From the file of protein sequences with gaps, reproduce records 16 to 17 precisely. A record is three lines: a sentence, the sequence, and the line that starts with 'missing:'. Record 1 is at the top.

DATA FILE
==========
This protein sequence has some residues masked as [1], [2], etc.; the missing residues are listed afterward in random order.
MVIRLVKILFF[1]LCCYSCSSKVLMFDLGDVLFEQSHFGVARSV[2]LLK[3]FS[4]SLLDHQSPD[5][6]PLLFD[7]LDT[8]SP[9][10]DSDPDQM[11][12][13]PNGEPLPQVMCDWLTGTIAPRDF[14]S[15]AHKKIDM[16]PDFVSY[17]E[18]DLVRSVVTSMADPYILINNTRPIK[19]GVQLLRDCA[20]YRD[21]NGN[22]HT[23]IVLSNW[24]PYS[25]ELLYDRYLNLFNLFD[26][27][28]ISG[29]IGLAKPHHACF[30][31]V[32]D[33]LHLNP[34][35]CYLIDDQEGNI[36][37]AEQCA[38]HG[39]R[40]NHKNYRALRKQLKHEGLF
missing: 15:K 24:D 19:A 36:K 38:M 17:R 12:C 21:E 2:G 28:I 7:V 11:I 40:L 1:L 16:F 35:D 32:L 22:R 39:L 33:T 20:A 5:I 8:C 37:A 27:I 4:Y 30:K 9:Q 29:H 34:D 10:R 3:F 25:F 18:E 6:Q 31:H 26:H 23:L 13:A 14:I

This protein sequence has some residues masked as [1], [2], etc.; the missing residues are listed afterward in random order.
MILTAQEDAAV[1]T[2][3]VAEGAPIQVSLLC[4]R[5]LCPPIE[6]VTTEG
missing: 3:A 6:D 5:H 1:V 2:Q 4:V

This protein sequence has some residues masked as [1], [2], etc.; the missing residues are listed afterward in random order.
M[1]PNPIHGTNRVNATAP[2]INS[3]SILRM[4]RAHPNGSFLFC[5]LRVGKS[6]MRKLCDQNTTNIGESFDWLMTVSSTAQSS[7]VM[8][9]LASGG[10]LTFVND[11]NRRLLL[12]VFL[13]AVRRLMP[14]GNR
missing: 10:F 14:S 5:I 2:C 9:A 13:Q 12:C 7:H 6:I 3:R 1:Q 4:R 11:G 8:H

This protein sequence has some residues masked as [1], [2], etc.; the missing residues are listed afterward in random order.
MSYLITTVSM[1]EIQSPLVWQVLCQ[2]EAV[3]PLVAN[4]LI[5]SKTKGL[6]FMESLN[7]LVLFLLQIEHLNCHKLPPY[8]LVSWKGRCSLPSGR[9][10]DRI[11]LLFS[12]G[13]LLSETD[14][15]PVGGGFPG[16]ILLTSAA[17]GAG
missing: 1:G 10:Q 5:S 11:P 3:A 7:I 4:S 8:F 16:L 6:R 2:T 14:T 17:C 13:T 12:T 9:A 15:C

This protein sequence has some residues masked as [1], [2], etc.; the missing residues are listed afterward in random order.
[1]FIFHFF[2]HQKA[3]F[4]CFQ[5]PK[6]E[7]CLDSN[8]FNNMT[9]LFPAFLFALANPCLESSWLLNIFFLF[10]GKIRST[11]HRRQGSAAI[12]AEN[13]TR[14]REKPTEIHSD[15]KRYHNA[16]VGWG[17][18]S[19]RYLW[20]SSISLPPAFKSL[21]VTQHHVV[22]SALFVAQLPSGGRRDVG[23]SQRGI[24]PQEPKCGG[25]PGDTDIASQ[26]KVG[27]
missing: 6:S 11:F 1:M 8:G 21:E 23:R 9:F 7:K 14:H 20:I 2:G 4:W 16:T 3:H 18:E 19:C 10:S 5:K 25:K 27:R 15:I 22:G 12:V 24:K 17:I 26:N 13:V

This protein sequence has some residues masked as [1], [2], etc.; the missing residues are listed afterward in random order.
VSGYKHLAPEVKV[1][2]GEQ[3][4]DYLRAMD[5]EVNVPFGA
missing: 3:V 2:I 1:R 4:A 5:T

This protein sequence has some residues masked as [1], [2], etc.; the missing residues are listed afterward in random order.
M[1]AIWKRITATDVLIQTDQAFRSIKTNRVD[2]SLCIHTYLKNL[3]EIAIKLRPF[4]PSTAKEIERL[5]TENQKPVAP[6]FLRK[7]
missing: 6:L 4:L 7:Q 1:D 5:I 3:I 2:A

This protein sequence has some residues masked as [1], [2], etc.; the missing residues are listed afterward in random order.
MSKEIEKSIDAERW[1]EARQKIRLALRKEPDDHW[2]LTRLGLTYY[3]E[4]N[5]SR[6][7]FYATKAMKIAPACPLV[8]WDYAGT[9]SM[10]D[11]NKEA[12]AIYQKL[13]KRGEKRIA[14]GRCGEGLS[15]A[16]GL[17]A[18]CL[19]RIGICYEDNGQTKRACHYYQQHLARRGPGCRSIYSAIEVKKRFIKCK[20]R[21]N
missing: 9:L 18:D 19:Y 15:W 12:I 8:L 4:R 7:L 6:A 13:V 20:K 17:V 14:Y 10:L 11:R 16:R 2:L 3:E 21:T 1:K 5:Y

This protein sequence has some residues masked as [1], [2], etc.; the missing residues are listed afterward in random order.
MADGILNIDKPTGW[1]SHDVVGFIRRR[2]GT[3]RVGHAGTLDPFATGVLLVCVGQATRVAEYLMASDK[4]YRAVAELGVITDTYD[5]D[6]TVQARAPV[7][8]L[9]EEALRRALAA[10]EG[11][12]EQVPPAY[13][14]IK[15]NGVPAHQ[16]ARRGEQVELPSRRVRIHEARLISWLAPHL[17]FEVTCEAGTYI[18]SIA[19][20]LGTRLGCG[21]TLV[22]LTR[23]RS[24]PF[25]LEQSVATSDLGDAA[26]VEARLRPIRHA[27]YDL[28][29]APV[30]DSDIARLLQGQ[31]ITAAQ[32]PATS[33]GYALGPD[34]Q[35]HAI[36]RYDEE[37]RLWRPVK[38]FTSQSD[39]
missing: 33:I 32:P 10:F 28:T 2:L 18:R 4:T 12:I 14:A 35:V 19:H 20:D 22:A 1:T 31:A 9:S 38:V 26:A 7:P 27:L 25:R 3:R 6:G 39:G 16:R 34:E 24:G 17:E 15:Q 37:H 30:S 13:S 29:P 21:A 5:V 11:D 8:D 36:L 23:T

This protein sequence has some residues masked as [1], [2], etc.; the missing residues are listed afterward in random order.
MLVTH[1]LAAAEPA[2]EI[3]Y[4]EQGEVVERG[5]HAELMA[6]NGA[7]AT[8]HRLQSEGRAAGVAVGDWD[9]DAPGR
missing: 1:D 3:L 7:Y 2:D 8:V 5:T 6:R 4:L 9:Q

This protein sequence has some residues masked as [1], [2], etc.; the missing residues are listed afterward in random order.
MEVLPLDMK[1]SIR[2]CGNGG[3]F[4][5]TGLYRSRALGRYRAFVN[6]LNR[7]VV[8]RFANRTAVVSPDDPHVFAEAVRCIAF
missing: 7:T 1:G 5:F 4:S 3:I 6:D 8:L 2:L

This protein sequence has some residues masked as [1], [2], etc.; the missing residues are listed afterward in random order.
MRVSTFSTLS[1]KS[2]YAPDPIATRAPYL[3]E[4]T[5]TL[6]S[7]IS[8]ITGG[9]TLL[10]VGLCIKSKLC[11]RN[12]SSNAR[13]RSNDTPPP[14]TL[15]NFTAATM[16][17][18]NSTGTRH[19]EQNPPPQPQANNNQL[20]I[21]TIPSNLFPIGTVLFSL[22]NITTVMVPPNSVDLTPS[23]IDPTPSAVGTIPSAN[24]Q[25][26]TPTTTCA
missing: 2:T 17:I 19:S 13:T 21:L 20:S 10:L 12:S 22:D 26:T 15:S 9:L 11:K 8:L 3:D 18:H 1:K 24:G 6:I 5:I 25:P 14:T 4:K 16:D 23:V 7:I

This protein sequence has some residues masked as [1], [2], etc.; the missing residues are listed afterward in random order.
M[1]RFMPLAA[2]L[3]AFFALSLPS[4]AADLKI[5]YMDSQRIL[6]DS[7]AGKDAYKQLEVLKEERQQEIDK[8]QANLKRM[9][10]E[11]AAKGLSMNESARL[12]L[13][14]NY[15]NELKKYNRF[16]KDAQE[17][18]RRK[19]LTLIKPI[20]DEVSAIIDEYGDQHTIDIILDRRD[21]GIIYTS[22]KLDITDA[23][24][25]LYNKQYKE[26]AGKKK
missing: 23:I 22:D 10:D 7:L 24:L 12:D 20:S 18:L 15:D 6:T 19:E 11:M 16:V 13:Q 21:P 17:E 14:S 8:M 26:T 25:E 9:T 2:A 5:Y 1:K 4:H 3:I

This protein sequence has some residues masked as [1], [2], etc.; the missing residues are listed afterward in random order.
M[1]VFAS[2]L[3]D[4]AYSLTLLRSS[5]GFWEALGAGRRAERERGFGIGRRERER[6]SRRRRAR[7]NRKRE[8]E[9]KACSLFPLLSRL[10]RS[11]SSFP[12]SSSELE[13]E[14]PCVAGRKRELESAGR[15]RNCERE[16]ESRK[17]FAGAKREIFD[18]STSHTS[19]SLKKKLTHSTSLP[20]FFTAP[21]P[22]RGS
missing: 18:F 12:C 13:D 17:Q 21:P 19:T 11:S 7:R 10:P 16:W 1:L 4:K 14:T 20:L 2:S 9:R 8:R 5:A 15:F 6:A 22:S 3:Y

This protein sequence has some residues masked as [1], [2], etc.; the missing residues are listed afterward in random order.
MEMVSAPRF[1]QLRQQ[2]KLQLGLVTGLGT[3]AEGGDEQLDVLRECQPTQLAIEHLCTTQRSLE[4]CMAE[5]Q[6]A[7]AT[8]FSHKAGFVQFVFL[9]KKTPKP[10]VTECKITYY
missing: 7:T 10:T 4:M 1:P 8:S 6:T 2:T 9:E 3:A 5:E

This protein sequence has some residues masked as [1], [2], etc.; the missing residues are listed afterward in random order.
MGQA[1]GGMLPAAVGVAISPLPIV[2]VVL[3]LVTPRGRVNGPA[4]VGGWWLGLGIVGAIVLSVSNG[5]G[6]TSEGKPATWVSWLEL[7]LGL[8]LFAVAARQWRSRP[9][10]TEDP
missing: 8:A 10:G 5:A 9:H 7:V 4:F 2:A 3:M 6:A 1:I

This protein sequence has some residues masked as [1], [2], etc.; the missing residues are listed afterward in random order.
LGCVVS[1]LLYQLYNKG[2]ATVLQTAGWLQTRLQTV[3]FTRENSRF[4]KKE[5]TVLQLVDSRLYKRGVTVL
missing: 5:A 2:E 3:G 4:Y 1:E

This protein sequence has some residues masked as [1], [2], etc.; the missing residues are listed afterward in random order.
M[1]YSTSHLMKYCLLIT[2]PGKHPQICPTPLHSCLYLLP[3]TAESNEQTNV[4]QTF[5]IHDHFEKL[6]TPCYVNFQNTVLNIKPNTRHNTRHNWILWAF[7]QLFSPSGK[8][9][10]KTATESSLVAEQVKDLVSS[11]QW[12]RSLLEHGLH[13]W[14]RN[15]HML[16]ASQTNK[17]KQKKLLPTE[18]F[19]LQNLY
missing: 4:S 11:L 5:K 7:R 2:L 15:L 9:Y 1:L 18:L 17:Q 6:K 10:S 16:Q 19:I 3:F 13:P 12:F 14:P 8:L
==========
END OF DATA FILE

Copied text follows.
This protein sequence has some residues masked as [1], [2], etc.; the missing residues are listed afterward in random order.
MGQA[1]GGMLPAAVGVAISPLPIV[2]VVL[3]LVTPRGRVNGPA[4]VGGWWLGLGIVGAIVLSVSNG[5]G[6]TSEGKPATWVSWLEL[7]LGL[8]LFAVAARQWRSRP[9][10]TEDP
missing: 8:A 10:G 5:A 9:H 7:V 4:F 2:A 3:M 6:A 1:I

This protein sequence has some residues masked as [1], [2], etc.; the missing residues are listed afterward in random order.
LGCVVS[1]LLYQLYNKG[2]ATVLQTAGWLQTRLQTV[3]FTRENSRF[4]KKE[5]TVLQLVDSRLYKRGVTVL
missing: 5:A 2:E 3:G 4:Y 1:E